Hungarian Democracy Destruction and Public Health: Alternatives to Empowering Trump

David Driesen

April 8, 2020

Last week, Hungarian President Viktor Orbán used the coronavirus as an excuse to secure emergency legislation giving him permanent dictatorial powers. President Trump has long admired Orbán and emulated the democracy-undermining strategies that brought Hungary to this point — demonizing opponents; seeking bogus corruption investigations against opposition politicians; using vicious rhetoric, economic pressures, and licensing threats to undermine independent media; and whipping up hatred of immigrants.

President Trump also has copied Orbán in destroying the rule of law and honest government by subjugating the executive branch of government to his will. He has made it clear to every government employee that standing up for the law or truth in opposition to Trump triggers dismissal. For example, he's conducted a campaign of retaliation against executive branch employees who dared testify truthfully to his corruption during the impeachment process, and just last week, fired the intelligence community's inspector general who followed the law by forwarding to Congress the original whistleblower complaint about his "perfect call" with Ukrainian President Volodymyr Zelensky.

Trump's autocratic approach to expertise has facilitated the spread of the coronavirus, as he dismantled the apparatus in place to prepare for and deal with a pandemic and caused leading experts to resign, and he has repeatedly used White House coronavirus briefings to blunt needed public health warnings by substituting his imagined "common sense" for the advice of actual experts.

Even more importantly, President Trump has proven quite willing to exploit this crisis to undermine our democracy by dividing Americans and subjugating political opposition. When epidemiologists began warning us that the coronavirus posed a serious public health threat, Trump labeled the disease outbreak a Democratic hoax. When governors besieged by the COVID-19 outbreak pleaded with him to use powers to procure life-saving ventilators, he responded by suggesting that they must praise him in order to get them. These are the actions of an autocrat, not an American president.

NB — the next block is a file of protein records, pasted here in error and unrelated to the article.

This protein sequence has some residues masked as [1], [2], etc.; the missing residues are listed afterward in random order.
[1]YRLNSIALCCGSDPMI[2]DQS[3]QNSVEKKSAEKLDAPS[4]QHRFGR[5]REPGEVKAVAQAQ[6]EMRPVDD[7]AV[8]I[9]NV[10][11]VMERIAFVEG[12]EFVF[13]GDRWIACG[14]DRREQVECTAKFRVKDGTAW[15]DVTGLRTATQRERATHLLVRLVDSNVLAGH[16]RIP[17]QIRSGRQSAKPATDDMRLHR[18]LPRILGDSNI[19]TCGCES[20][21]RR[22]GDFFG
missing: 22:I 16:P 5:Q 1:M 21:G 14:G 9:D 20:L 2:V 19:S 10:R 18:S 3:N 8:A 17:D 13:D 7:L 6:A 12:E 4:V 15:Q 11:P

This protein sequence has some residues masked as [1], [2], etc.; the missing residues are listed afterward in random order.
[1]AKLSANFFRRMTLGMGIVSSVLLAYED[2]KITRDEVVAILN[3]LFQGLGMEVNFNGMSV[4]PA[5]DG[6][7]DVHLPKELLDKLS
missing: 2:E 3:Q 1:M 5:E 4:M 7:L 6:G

We seem unable to adapt to the new autocratic reality. Commentators and ordinary citizens keep focusing on the president, urging him to suddenly become competent and interested in serving the public. But Trump is only interested in serving himself and augmenting his personal power, and that will not change. In this context, the old habit of granting the president additional power to deal with an emergency will not work. He will not use that power responsibly to combat the coronavirus and its effects. Instead, he will exploit it to further undermine American democracy.

To the extent Congress has already delegated authority, it must exercise vigorous oversight. But going forward, it should recognize that Trump administration defiance of oversight authority has made it extremely hard to secure sound and lawful administration through that approach.

Congress should not grant the president any discretionary authority. Indeed, it should avoid, as much as possible, merely authorizing expenditures. Instead, it must mandate specific government employees known to be trustworthy to spend monies in very precise ways by dates certain whenever possible, with strict enforcement provisions in place to make sure the mandates are carried out.

Congress should, whenever possible, circumvent the federal government entirely and empower state governments. For example, it should amend the Defense Production Act of 1950 to authorize state governors to require production of needed health supplies at cost, perhaps with consultation requirements among states to minimize conflicts. Absent an act of Congress, states probably lack the constitutional authority to order businesses outside their borders to produce anything. But a congressional act can grant this power to states under its Commerce Clause authority, at least during an emergency. Indeed, the Founders expected states to take the lead in enforcing federal law because they did not foresee the growth of the federal bureaucracy. Still, Congress should provide that lawsuits against state use of Defense Production Act authority must wait until after the supplies are delivered and paid for in this emergency, as extraterritorial state action may trigger constitutional challenges. Congress should consider delegating to states in many situations in which it would normally delegate power to the executive branch of the federal government.

The governors of at least the most hard-hit states could band together to create a purchasing consortium to secure needed hospital supplies. They can do this informally, but if they create a formal interstate compact, Congress should ratify it.

It is very hard to face up to a health crisis, a financial crisis, and a political crisis at the same time. But Hungary teaches us that this is what we must do.

Read More by David Driesen
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